But this particular class she prepared some kind of salad with THESE nuts. The only thing I remember about the salad is that it had sliced pears and blue cheese crumbles in it. But I’ll tell you, my taste buds were all over these nuts. You know the word addicting. Addiction: at dictionary.com it’s explained as the state of being enslaved to a habit or practice or to something that is psychologically or physically habit-forming.Oh my. That’s me with these nuts. If you can stay out of the nuts, you’re a better person than I am.

I’ve made them dozens and DOZENS of times. I usually start out with the original recipe size, thinking oh, these will be enough to last for several salads. DH loves them too. We’ll enjoy having these for a week or so. WRONG. After I’ve made them I have to taste them to make sure they’re not too hot (what kind of lame reasoning is that for snacking?) Usually I’m cooking other things, making the salad. You know, the usual kitchen detail for any dinner. One more nut. Set the table. Another nut. Maybe two. Start the vegetable. Another nut. Measure out the 1/4 cup I think is appropriate for the salad and leave the rest to continue to rest on the foil. Another nut. And so it goes. I think you’ve got the picture.These are not overly sweet, although they surely do have some sugar in them. The pepper is what’s a bit different. Addicting. Spicy. Lovely. And I highly recommend you double the recipe!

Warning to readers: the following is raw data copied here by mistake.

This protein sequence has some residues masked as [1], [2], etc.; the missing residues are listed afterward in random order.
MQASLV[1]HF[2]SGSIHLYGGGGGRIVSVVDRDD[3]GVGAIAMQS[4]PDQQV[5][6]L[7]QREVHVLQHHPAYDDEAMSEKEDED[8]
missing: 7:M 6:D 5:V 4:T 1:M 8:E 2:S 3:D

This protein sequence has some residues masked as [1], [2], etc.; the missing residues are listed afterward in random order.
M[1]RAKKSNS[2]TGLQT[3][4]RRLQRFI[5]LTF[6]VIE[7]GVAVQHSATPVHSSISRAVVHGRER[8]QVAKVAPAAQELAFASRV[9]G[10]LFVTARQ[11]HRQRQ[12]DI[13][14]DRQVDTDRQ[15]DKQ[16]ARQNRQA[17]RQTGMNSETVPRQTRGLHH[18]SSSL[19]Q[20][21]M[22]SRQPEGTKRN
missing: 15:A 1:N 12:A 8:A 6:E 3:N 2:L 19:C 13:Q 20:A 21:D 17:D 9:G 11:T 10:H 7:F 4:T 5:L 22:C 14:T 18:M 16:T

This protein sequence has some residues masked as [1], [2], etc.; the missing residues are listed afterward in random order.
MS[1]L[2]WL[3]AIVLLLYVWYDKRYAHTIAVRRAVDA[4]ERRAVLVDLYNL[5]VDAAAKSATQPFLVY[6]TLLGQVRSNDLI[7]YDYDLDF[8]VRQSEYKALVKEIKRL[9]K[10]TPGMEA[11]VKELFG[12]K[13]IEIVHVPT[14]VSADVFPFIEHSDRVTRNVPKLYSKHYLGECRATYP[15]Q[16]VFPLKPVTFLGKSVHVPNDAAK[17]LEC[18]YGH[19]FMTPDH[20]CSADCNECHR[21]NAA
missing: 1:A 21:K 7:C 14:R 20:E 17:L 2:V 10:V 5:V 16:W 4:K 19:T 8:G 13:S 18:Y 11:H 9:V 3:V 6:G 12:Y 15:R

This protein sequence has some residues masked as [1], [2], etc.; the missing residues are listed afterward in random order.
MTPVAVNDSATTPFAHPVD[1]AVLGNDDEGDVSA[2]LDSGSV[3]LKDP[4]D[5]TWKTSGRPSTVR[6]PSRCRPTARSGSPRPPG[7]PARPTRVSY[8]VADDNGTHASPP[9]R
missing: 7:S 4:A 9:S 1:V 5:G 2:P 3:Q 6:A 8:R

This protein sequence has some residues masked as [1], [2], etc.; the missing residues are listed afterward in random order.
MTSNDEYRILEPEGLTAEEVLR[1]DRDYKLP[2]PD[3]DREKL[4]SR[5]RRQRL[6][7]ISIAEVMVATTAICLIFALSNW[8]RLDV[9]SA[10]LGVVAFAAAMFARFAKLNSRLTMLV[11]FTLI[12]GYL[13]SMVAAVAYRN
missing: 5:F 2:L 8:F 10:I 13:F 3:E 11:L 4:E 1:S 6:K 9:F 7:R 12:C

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Files: MasterCook 5+ and MasterCook 14 (click link to open in MC – 14 contains photo)

Peppered Pecans

Recipe: Cathy Thomas, Food Editor of the Orange County Register
Servings: 8

1/4 cup sugar
1 teaspoon kosher salt
1 teaspoon ground pepper — coarsely ground
1 cup pecan halves

1. Place a baking sheet or jelly roll pan next to your range before you start.
2. In a small bowl combine sugar, salt and pepper, and stir to combine.
3. Heat a large wok or heavy skillet over high heat. Add pecans and toss until pecans are warm, about 1 minute.